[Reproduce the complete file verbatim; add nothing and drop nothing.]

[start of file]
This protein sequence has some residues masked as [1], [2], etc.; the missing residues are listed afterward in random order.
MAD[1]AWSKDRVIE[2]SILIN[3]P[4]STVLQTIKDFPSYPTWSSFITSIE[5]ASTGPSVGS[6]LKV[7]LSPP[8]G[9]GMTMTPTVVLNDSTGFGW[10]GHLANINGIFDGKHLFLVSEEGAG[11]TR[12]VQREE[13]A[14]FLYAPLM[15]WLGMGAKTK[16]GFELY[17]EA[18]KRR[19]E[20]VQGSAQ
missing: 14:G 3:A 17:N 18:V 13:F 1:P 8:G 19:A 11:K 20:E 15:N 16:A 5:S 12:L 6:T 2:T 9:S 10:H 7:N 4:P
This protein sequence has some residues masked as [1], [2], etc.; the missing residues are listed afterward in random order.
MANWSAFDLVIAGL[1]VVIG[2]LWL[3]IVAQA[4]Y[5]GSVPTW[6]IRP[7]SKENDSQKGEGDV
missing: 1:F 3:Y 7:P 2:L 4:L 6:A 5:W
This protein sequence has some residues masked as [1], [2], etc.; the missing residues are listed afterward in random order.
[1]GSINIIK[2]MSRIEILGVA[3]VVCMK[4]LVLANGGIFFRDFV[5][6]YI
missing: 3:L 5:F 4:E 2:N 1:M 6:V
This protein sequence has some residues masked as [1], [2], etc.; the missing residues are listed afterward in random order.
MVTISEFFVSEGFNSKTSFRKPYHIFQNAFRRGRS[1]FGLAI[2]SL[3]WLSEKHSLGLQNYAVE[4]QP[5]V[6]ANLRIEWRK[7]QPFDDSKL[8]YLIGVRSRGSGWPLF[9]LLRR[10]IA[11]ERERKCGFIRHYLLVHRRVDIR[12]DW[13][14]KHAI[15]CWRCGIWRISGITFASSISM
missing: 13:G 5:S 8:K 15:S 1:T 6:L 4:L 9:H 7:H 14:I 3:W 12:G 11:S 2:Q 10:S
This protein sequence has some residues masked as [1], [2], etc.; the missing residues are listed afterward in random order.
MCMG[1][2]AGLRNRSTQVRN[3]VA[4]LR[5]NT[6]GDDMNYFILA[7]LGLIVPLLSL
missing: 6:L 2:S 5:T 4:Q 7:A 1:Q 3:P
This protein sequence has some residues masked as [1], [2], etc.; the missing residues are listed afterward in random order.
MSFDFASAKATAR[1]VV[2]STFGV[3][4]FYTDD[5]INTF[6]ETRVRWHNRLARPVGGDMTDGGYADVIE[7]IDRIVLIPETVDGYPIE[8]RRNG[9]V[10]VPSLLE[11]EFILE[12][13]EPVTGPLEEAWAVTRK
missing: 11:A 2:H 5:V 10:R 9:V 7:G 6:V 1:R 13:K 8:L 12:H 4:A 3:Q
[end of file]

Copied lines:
This protein sequence has some residues masked as [1], [2], etc.; the missing residues are listed afterward in random order.
MAD[1]AWSKDRVIE[2]SILIN[3]P[4]STVLQTIKDFPSYPTWSSFITSIE[5]ASTGPSVGS[6]LKV[7]LSPP[8]G[9]GMTMTPTVVLNDSTGFGW[10]GHLANINGIFDGKHLFLVSEEGAG[11]TR[12]VQREE[13]A[14]FLYAPLM[15]WLGMGAKTK[16]GFELY[17]EA[18]KRR[19]E[20]VQGSAQ
missing: 14:G 3:A 17:N 18:V 13:F 1:P 8:G 19:A 11:K 20:E 15:N 16:A 5:S 12:L 6:T 2:T 9:S 10:H 7:N 4:P
This protein sequence has some residues masked as [1], [2], etc.; the missing residues are listed afterward in random order.
MANWSAFDLVIAGL[1]VVIG[2]LWL[3]IVAQA[4]Y[5]GSVPTW[6]IRP[7]SKENDSQKGEGDV
missing: 1:F 3:Y 7:P 2:L 4:L 6:A 5:W
This protein sequence has some residues masked as [1], [2], etc.; the missing residues are listed afterward in random order.
[1]GSINIIK[2]MSRIEILGVA[3]VVCMK[4]LVLANGGIFFRDFV[5][6]YI
missing: 3:L 5:F 4:E 2:N 1:M 6:V
This protein sequence has some residues masked as [1], [2], etc.; the missing residues are listed afterward in random order.
MVTISEFFVSEGFNSKTSFRKPYHIFQNAFRRGRS[1]FGLAI[2]SL[3]WLSEKHSLGLQNYAVE[4]QP[5]V[6]ANLRIEWRK[7]QPFDDSKL[8]YLIGVRSRGSGWPLF[9]LLRR[10]IA[11]ERERKCGFIRHYLLVHRRVDIR[12]DW[13][14]KHAI[15]CWRCGIWRISGITFASSISM
missing: 13:G 5:S 8:K 15:S 1:T 6:L 4:L 9:H 7:H 14:I 3:W 12:G 11:S 2:Q 10:S
This protein sequence has some residues masked as [1], [2], etc.; the missing residues are listed afterward in random order.
MCMG[1][2]AGLRNRSTQVRN[3]VA[4]LR[5]NT[6]GDDMNYFILA[7]LGLIVPLLSL
missing: 6:L 2:S 5:T 4:Q 7:A 1:Q 3:P
This protein sequence has some residues masked as [1], [2], etc.; the missing residues are listed afterward in random order.
MSFDFASAKATAR[1]VV[2]STFGV[3][4]FYTDD[5]INTF[6]ETRVRWHNRLARPVGGDMTDGGYADVIE[7]IDRIVLIPETVDGYPIE[8]RRNG[9]V[10]VPSLLE[11]EFILE[12][13]EPVTGPLEEAWAVTRK
missing: 11:A 2:H 5:V 10:R 9:V 7:G 6:V 1:R 13:K 8:L 12:H 4:A 3:Q